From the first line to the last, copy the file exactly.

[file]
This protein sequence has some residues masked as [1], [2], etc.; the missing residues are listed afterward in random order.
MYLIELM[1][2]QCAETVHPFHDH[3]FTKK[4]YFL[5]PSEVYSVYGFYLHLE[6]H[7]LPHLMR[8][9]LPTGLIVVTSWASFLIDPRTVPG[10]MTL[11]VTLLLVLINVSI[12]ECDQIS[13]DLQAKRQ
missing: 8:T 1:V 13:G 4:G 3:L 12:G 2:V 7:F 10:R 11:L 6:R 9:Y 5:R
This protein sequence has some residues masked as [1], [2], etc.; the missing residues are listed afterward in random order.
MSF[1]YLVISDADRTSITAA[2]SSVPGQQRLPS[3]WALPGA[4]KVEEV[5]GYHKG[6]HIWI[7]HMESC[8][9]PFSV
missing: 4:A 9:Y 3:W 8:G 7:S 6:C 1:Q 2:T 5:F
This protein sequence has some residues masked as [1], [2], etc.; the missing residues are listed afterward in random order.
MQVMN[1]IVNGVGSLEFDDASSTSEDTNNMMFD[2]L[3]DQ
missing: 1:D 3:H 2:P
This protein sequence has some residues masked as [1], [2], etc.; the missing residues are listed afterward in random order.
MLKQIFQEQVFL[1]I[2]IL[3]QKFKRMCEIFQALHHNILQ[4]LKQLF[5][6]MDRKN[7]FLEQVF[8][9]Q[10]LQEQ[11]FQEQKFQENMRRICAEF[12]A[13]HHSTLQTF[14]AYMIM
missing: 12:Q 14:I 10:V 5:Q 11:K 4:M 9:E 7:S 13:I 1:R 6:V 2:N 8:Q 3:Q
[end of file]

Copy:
This protein sequence has some residues masked as [1], [2], etc.; the missing residues are listed afterward in random order.
MYLIELM[1][2]QCAETVHPFHDH[3]FTKK[4]YFL[5]PSEVYSVYGFYLHLE[6]H[7]LPHLMR[8][9]LPTGLIVVTSWASFLIDPRTVPG[10]MTL[11]VTLLLVLINVSI[12]ECDQIS[13]DLQAKRQ
missing: 8:T 1:V 13:G 4:G 3:L 12:G 2:V 7:F 10:R 11:L 6:R 9:Y 5:R
This protein sequence has some residues masked as [1], [2], etc.; the missing residues are listed afterward in random order.
MSF[1]YLVISDADRTSITAA[2]SSVPGQQRLPS[3]WALPGA[4]KVEEV[5]GYHKG[6]HIWI[7]HMESC[8][9]PFSV
missing: 4:A 9:Y 3:W 8:G 7:S 6:C 1:Q 2:T 5:F
This protein sequence has some residues masked as [1], [2], etc.; the missing residues are listed afterward in random order.
MQVMN[1]IVNGVGSLEFDDASSTSEDTNNMMFD[2]L[3]DQ
missing: 1:D 3:H 2:P
This protein sequence has some residues masked as [1], [2], etc.; the missing residues are listed afterward in random order.
MLKQIFQEQVFL[1]I[2]IL[3]QKFKRMCEIFQALHHNILQ[4]LKQLF[5][6]MDRKN[7]FLEQVF[8][9]Q[10]LQEQ[11]FQEQKFQENMRRICAEF[12]A[13]HHSTLQTF[14]AYMIM
missing: 12:Q 14:I 10:V 5:Q 11:K 4:M 9:E 7:S 13:I 1:R 6:V 2:N 8:Q 3:Q